Re-election cements Lukashenko’s authoritarian rule
Yesterday’s presidential election in Belarus gave no surprises in the reelection of Alexander Lukashenko to his fifth term as the country’s authoritarian president. With no real competition, control over administrative resources and massive coercion and pressure to participate in early voting, the election process gave the incumbent leader a simple walk-over.
According to preliminary results, Alexander Lukashenko got 83.49%, the main oppositional contender Tatsiana Karatkevich — 4.42%, Sergei Gaidukevich — 3.32% and Nikolai Ulakhovich — 1.67%. The turnout was a staggering 86.75%.
-This presidential election in Belarus is the first in a decade without massive demonstrations, which shows us to which extent Lukashenko has gained control over society, Secretary General Bjørn Engesland says. –Remember the disasters in 2006 and in 2010, when tens of thousands came out to protest against the rigged elections, and when Lukashenko answered with mass arrests and harsh repercussions against the entire civil society.
For a decade now, Lukashenko has fought a war against independent media and civil society organisations. In 2010, all candidates in opposition to Lukashenko were jailed for a shorter or longer time, the last one, Mikalay Statkevich was released only weeks before these elections. This time, no central leaders of the opposition were on the ballot.
– On a positive note, we are of course happy that Belarus no longer has political prisoners, and that we have not seen the harassment of election campaigners and of journalists as has been the habit during previous elections. But I underline that there are no conditions for holding fair elections in Belarus today, Engesland continues.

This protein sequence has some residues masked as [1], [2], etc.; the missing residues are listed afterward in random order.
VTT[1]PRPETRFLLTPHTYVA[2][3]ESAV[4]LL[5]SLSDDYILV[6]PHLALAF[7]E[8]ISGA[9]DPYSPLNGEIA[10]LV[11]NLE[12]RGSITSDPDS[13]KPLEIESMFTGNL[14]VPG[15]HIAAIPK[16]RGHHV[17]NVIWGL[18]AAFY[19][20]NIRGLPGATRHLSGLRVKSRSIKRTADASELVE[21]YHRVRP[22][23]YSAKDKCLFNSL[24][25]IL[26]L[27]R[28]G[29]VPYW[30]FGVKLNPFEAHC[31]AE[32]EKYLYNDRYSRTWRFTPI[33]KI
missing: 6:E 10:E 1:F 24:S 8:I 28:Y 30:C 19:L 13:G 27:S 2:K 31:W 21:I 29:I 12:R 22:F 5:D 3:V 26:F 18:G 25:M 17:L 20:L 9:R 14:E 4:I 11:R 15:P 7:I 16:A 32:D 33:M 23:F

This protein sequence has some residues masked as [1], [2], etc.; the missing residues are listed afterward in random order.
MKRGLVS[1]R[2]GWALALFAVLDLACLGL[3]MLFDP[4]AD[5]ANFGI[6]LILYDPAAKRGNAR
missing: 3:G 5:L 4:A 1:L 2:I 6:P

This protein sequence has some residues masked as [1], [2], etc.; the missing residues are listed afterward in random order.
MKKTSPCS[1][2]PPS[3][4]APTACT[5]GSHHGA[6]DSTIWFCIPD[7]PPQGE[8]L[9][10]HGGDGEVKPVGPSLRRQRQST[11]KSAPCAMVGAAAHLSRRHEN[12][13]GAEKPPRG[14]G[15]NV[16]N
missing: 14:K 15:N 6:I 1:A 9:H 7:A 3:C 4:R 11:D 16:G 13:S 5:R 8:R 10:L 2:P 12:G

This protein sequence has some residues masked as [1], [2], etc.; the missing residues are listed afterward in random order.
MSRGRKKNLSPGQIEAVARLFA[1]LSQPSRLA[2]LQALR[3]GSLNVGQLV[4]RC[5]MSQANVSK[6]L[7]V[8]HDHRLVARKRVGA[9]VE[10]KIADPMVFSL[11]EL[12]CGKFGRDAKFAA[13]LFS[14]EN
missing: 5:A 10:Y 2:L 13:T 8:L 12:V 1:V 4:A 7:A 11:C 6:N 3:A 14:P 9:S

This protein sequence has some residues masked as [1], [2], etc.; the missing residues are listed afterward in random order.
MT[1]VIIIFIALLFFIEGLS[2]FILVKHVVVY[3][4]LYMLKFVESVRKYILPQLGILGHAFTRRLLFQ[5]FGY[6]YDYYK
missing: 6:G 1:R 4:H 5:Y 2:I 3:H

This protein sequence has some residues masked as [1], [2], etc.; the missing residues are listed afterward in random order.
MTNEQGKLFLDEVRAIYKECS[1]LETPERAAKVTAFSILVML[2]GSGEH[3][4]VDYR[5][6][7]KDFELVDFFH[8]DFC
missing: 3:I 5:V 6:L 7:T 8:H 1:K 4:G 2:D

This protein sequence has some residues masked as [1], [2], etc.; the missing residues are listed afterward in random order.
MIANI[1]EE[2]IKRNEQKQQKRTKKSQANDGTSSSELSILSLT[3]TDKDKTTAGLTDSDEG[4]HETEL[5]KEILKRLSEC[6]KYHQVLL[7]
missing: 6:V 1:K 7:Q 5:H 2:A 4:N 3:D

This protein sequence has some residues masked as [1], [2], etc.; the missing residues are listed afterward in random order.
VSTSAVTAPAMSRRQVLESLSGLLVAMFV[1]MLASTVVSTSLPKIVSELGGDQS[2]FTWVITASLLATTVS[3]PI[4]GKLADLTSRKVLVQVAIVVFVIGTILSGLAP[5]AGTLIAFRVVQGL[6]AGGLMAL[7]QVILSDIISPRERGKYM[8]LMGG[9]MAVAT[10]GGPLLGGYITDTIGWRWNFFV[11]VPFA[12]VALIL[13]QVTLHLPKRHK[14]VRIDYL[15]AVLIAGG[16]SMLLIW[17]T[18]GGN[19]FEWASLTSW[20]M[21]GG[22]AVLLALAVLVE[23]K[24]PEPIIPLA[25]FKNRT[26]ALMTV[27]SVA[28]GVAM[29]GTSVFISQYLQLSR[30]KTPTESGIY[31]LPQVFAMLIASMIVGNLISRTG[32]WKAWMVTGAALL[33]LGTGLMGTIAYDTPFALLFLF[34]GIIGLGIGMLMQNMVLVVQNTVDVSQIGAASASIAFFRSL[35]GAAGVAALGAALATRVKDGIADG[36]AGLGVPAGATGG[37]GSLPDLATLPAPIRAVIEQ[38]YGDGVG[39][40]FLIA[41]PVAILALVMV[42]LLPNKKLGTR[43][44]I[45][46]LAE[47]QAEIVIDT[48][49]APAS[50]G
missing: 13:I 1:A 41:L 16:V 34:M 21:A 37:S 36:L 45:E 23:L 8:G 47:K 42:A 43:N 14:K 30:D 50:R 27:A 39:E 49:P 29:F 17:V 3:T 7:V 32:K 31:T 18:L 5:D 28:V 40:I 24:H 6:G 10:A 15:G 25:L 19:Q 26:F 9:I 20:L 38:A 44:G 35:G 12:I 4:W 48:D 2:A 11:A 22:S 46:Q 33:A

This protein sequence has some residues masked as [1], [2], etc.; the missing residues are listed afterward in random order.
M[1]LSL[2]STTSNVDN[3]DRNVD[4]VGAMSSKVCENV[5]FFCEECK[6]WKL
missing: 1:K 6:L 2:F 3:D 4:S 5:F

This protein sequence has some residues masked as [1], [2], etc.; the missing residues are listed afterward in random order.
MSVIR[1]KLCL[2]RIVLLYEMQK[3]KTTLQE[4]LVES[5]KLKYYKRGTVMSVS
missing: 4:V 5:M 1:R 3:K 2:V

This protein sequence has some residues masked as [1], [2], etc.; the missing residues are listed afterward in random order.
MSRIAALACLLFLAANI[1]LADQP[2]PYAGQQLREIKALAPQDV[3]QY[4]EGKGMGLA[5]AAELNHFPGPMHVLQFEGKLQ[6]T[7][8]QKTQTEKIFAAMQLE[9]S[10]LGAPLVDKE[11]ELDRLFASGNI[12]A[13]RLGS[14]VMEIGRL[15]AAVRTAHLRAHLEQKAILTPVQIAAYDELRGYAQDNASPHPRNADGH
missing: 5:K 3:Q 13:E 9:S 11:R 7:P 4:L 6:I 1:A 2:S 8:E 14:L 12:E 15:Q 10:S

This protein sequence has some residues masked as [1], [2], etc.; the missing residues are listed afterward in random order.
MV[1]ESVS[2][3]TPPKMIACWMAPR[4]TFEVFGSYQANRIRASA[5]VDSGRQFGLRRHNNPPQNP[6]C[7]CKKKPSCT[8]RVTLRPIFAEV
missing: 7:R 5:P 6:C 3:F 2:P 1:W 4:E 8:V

During the pre-election period, local observers Viasna and Belarusian Helsinki Committee have reported that the election commissions were formed with virtually no participation from opposition forces, efficiently giving the authorities control over the entire election process.
The independent Belarusian association for journalists BAJ, who monitored the election campaign, concludes there was no real campaign. Lukashenko did not really participate, and other candidates had very little visibility both in the media and by other methods of campaigning. State media gave only minimum access to the candidates challenging Lukashenko.
The local observers also underline the abuse of the early voting. Although it can only be used when the voter is unable to vote in own district on election day, as many as 36% of the voters voted early, which is the highest per cent compared to the previous presidential campaigns. Early voting has become a norm, which does not meet the requirements of the Electoral Code.
- During the observation of early voting, numerous cases of coercion and pressure of citizens to participate in early voting by the administration of enterprises and universities. It repeated the negative practices of previous election campaigns; coercion to early voting has become an efficient means for exercising control over the election result. The very high official turn-out figure can possibly be explained by this control, the Belarusians’ general low interest in this election is certainly not the reason.
Yesterday, on election day, many incidents have been reported by observers, including lacking transparency during the counting of the votes. However, we do not have the full picture of these events at this point.
Update 13.10.2015: Please find link to the preliminary findings of domestic observers Viasna and Belarusian Helsinki Committte here.